These incredible pictures show the formidable hunting skills of sailfish as they pick off sardines off the coast of Mexico.
The sailfish arrive at the Isla Mujeres every year to feast on the migrating sardines as part of an incredible natural spectacle known as the ‘Sailfish Run’, and were captured by underwater photographer Dr Peter Allinson.
The sailfish work as a group, using their sails to herd the schools of sardines, and then charge at high speed through the ball of fish, known as the bait ball, slashing with their swords to kill or stun prey before returning to consume their catch.
The Atlantic sailfish, also found in the Caribbean, weighs up to 58 kilos. It has been clocked at 110 kilometres per hour (68mph) making it the quickest fish in the ocean.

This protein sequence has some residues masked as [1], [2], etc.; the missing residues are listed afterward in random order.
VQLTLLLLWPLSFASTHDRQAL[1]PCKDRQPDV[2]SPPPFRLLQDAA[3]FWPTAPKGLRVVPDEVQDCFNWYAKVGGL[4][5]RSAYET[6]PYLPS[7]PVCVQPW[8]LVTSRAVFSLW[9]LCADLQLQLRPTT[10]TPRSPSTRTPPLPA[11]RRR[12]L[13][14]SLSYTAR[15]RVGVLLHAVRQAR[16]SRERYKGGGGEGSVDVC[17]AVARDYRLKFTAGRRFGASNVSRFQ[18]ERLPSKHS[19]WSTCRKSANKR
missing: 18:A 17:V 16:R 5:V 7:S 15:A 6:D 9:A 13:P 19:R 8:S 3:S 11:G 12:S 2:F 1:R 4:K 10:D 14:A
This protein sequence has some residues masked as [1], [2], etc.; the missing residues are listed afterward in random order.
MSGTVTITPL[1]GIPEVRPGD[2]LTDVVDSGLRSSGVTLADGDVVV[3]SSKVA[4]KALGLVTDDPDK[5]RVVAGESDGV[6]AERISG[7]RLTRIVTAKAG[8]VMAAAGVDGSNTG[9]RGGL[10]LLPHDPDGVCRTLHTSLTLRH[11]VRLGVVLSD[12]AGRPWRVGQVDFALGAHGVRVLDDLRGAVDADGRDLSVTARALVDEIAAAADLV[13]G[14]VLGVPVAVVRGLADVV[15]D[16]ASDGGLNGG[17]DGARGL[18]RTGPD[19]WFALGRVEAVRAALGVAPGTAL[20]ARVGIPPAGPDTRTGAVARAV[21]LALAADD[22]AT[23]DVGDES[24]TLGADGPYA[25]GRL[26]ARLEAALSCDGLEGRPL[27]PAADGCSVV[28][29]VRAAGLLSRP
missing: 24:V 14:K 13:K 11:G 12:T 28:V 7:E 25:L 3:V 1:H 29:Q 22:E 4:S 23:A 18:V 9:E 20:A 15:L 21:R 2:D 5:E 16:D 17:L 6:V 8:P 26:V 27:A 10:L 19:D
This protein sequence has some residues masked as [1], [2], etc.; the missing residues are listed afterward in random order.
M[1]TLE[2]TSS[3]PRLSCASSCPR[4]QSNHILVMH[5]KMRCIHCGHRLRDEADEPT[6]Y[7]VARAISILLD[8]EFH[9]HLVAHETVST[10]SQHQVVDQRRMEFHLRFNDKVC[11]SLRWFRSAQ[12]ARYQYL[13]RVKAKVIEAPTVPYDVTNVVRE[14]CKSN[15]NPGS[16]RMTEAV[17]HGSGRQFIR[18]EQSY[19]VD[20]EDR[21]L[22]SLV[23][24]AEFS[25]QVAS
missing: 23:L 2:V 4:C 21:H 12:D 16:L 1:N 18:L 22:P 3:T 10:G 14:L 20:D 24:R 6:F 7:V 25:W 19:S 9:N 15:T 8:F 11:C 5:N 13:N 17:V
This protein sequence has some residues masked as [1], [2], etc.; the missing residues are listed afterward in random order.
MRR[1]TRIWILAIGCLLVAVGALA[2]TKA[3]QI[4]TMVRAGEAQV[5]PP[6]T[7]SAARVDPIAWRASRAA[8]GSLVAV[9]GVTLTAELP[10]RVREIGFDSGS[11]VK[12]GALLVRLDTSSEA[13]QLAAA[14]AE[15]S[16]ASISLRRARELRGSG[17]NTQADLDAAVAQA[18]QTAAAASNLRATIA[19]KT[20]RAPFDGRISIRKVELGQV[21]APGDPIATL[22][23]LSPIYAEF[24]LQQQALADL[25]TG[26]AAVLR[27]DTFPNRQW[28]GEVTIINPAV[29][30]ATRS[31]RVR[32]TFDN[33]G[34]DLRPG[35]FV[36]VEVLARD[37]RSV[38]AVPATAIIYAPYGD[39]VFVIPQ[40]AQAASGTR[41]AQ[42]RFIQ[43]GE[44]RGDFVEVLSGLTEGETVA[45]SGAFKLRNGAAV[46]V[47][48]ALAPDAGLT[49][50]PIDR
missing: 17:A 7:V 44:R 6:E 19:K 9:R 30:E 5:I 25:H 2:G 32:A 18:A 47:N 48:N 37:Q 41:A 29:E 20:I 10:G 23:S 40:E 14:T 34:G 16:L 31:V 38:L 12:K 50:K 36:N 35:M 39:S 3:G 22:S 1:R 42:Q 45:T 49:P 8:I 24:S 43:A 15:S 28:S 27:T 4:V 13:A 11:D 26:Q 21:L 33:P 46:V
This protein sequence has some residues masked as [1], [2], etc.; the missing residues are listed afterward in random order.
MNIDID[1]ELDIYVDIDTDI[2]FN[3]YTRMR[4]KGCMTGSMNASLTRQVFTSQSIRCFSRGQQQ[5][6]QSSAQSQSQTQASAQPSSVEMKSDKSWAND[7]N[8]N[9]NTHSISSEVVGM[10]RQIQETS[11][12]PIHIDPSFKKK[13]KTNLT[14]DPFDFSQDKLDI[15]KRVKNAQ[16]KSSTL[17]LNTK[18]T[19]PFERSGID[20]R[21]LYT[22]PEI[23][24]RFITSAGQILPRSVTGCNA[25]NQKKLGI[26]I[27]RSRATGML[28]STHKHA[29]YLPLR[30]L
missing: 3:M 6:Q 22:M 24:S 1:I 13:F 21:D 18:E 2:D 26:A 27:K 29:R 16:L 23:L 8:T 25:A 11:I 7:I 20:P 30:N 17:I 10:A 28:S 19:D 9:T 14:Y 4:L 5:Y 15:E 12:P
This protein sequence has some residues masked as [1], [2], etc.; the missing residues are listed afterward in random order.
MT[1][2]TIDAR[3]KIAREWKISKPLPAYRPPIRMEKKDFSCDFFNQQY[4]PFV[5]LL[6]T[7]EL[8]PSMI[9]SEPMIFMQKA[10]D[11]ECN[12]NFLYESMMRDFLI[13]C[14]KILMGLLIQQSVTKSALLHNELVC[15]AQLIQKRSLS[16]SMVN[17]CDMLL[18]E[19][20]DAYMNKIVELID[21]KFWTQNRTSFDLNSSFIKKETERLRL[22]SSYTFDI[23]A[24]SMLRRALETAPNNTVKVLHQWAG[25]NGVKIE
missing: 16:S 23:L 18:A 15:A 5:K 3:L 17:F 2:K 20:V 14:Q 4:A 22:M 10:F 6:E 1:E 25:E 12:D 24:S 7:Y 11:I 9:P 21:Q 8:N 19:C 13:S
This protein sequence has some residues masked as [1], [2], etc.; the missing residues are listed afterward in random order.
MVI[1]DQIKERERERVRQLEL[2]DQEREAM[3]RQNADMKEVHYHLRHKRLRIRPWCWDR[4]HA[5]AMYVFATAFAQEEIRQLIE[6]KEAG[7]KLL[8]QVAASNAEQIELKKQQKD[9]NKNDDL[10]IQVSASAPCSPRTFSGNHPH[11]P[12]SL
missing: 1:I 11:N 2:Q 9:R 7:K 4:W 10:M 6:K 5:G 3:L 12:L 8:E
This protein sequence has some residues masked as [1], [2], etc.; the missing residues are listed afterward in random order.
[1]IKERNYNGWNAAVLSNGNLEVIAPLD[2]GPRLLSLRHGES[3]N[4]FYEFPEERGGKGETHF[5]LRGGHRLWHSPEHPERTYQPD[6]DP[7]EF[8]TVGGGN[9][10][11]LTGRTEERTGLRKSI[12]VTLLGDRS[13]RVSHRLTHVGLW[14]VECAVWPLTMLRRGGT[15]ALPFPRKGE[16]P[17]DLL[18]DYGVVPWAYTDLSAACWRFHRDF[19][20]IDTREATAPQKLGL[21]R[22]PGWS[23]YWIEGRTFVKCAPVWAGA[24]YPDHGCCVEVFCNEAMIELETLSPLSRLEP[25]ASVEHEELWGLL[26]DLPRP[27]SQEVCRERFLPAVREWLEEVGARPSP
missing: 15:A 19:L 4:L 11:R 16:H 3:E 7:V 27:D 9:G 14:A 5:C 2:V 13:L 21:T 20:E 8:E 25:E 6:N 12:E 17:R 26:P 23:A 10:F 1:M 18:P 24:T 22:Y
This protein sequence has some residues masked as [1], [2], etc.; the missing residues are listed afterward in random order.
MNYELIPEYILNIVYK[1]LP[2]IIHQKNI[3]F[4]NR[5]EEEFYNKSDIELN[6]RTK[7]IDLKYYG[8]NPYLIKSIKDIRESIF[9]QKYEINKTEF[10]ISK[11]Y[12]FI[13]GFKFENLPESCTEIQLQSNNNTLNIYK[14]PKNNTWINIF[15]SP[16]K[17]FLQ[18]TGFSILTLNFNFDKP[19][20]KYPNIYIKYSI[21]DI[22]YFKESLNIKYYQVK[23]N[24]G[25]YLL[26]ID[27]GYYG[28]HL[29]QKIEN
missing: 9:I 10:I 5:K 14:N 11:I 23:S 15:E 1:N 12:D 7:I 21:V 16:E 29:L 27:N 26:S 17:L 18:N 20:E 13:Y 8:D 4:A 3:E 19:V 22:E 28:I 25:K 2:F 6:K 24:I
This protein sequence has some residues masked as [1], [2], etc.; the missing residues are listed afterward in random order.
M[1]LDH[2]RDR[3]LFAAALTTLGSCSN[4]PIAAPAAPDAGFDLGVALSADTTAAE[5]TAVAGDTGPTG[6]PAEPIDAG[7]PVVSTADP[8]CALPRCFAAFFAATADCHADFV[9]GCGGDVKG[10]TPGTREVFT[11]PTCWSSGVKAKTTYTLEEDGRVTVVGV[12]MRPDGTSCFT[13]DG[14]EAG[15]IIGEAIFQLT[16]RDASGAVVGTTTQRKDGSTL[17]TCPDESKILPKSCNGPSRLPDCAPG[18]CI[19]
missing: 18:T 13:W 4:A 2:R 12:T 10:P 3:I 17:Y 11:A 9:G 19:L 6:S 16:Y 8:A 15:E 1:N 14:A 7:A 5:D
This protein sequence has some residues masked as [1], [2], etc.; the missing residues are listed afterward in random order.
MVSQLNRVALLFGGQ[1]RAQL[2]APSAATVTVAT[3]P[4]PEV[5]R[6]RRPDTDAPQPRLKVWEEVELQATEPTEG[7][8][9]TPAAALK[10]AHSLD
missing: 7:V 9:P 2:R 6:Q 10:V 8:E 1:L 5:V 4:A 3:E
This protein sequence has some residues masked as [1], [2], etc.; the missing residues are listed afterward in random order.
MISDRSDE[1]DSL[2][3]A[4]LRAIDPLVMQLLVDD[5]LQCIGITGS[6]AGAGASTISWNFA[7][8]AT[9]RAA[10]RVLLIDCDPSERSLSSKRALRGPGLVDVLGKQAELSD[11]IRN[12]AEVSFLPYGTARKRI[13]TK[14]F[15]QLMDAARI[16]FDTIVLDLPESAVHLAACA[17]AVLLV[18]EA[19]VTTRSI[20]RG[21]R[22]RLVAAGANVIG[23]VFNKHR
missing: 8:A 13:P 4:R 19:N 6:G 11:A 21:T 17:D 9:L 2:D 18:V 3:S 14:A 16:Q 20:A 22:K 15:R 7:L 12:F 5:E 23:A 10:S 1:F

Dr Allinson, 64, said: ‘A couple of years ago, someone got the idea that game fishing off the coast of Mexico could yield some photos of the fish underwater.
‘You wind up about 20-40 miles offshore, looking for signs of a bait ball of sardines. The most obvious sign are birds repeatedly diving in to feed.
‘You then hop in, swim as fast as you can to keep up with the sardine bait ball and sailfish hunting them.
‘It’s all very quick. They are an amazingly fast fish. Blink your eye and it is over.
‘But it’s really cool to watch the sailfish cooperate as they snack on the sardines.’
Dr Allinson, from Florida, who specialises in underwater and hyperbaric Medicine, added: ‘It can get a bit scary at times as the sailfish charge at and through the bait balls and frequently nearly impale you.’
One of these shots has been awarded The David Doubilet Award for Excellence in Underwater Photography for best in show at the 2013 Beneath the Sea photo contest.
Attribution: Sam Webb, Mail Online